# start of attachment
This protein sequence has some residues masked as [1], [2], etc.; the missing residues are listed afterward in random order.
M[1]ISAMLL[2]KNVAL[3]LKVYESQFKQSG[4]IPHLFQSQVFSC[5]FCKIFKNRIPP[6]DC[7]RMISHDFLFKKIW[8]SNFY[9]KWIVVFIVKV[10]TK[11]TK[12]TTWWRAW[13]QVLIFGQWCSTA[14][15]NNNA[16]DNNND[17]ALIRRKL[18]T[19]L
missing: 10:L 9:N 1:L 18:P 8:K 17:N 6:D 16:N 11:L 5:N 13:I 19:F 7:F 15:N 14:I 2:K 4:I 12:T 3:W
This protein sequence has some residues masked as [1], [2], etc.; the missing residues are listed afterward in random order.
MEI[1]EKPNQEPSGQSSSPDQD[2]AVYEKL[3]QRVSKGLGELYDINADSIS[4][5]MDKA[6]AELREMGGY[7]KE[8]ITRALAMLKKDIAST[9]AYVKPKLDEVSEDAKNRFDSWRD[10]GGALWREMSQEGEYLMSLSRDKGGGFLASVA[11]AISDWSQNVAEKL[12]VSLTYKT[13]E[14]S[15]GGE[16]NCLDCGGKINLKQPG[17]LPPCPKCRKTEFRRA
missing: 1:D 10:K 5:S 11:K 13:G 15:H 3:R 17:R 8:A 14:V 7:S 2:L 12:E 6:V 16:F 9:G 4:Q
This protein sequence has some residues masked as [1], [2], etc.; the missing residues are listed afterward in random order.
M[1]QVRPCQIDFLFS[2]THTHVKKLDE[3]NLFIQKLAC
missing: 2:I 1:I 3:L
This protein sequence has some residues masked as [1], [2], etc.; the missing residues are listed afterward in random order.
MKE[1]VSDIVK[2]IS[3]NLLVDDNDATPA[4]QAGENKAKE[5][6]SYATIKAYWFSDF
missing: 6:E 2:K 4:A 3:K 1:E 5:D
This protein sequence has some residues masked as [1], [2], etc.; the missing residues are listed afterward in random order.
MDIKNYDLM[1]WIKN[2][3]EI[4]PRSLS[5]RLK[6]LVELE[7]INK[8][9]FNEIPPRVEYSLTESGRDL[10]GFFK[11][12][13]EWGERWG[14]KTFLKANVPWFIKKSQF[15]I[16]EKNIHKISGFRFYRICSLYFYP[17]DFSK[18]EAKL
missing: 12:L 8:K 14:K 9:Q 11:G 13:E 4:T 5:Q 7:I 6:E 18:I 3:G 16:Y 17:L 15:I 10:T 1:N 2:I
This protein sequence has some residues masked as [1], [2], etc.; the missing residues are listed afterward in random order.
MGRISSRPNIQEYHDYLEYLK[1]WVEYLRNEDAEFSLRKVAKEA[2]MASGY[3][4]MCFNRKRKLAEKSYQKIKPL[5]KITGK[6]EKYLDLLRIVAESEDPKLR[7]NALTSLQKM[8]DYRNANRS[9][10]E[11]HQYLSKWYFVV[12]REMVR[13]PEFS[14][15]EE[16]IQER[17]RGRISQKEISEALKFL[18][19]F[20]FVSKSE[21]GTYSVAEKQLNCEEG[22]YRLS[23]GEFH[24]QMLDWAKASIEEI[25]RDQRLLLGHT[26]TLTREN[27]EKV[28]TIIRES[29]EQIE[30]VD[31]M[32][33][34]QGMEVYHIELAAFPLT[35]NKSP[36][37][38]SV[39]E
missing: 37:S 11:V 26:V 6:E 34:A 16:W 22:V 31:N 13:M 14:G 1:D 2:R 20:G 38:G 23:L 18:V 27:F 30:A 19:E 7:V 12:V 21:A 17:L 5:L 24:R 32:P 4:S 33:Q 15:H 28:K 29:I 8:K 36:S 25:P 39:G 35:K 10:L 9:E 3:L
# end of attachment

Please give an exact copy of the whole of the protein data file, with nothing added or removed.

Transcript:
This protein sequence has some residues masked as [1], [2], etc.; the missing residues are listed afterward in random order.
M[1]ISAMLL[2]KNVAL[3]LKVYESQFKQSG[4]IPHLFQSQVFSC[5]FCKIFKNRIPP[6]DC[7]RMISHDFLFKKIW[8]SNFY[9]KWIVVFIVKV[10]TK[11]TK[12]TTWWRAW[13]QVLIFGQWCSTA[14][15]NNNA[16]DNNND[17]ALIRRKL[18]T[19]L
missing: 10:L 9:N 1:L 18:P 8:K 17:N 6:D 16:N 11:L 5:N 13:I 19:F 7:F 15:N 14:I 2:K 4:I 12:T 3:W
This protein sequence has some residues masked as [1], [2], etc.; the missing residues are listed afterward in random order.
MEI[1]EKPNQEPSGQSSSPDQD[2]AVYEKL[3]QRVSKGLGELYDINADSIS[4][5]MDKA[6]AELREMGGY[7]KE[8]ITRALAMLKKDIAST[9]AYVKPKLDEVSEDAKNRFDSWRD[10]GGALWREMSQEGEYLMSLSRDKGGGFLASVA[11]AISDWSQNVAEKL[12]VSLTYKT[13]E[14]S[15]GGE[16]NCLDCGGKINLKQPG[17]LPPCPKCRKTEFRRA
missing: 1:D 10:K 5:S 11:K 13:G 15:H 3:R 17:R 8:A 14:V 7:S 2:L 12:E 6:V 16:F 9:G 4:Q
This protein sequence has some residues masked as [1], [2], etc.; the missing residues are listed afterward in random order.
M[1]QVRPCQIDFLFS[2]THTHVKKLDE[3]NLFIQKLAC
missing: 2:I 1:I 3:L
This protein sequence has some residues masked as [1], [2], etc.; the missing residues are listed afterward in random order.
MKE[1]VSDIVK[2]IS[3]NLLVDDNDATPA[4]QAGENKAKE[5][6]SYATIKAYWFSDF
missing: 6:E 2:K 4:A 3:K 1:E 5:D
This protein sequence has some residues masked as [1], [2], etc.; the missing residues are listed afterward in random order.
MDIKNYDLM[1]WIKN[2][3]EI[4]PRSLS[5]RLK[6]LVELE[7]INK[8][9]FNEIPPRVEYSLTESGRDL[10]GFFK[11][12][13]EWGERWG[14]KTFLKANVPWFIKKSQF[15]I[16]EKNIHKISGFRFYRICSLYFYP[17]DFSK[18]EAKL
missing: 12:L 8:K 14:K 9:Q 11:G 13:E 4:T 5:Q 7:I 6:E 18:I 3:G 16:Y 17:L 15:I 10:T 1:N 2:I
This protein sequence has some residues masked as [1], [2], etc.; the missing residues are listed afterward in random order.
MGRISSRPNIQEYHDYLEYLK[1]WVEYLRNEDAEFSLRKVAKEA[2]MASGY[3][4]MCFNRKRKLAEKSYQKIKPL[5]KITGK[6]EKYLDLLRIVAESEDPKLR[7]NALTSLQKM[8]DYRNANRS[9][10]E[11]HQYLSKWYFVV[12]REMVR[13]PEFS[14][15]EE[16]IQER[17]RGRISQKEISEALKFL[18][19]F[20]FVSKSE[21]GTYSVAEKQLNCEEG[22]YRLS[23]GEFH[24]QMLDWAKASIEEI[25]RDQRLLLGHT[26]TLTREN[27]EKV[28]TIIRES[29]EQIE[30]VD[31]M[32][33][34]QGMEVYHIELAAFPLT[35]NKSP[36][37][38]SV[39]E
missing: 37:S 11:V 26:V 6:E 34:A 16:W 22:V 31:N 13:M 14:G 1:D 2:R 20:G 38:G 23:L 18:V 27:F 30:A 19:E 7:V 12:V 21:A 17:L 5:L 24:R 32:P 4:S 33:Q 15:H 28:K 29:I 8:K 36:S 25:P 39:G 35:K 10:L 9:E 3:L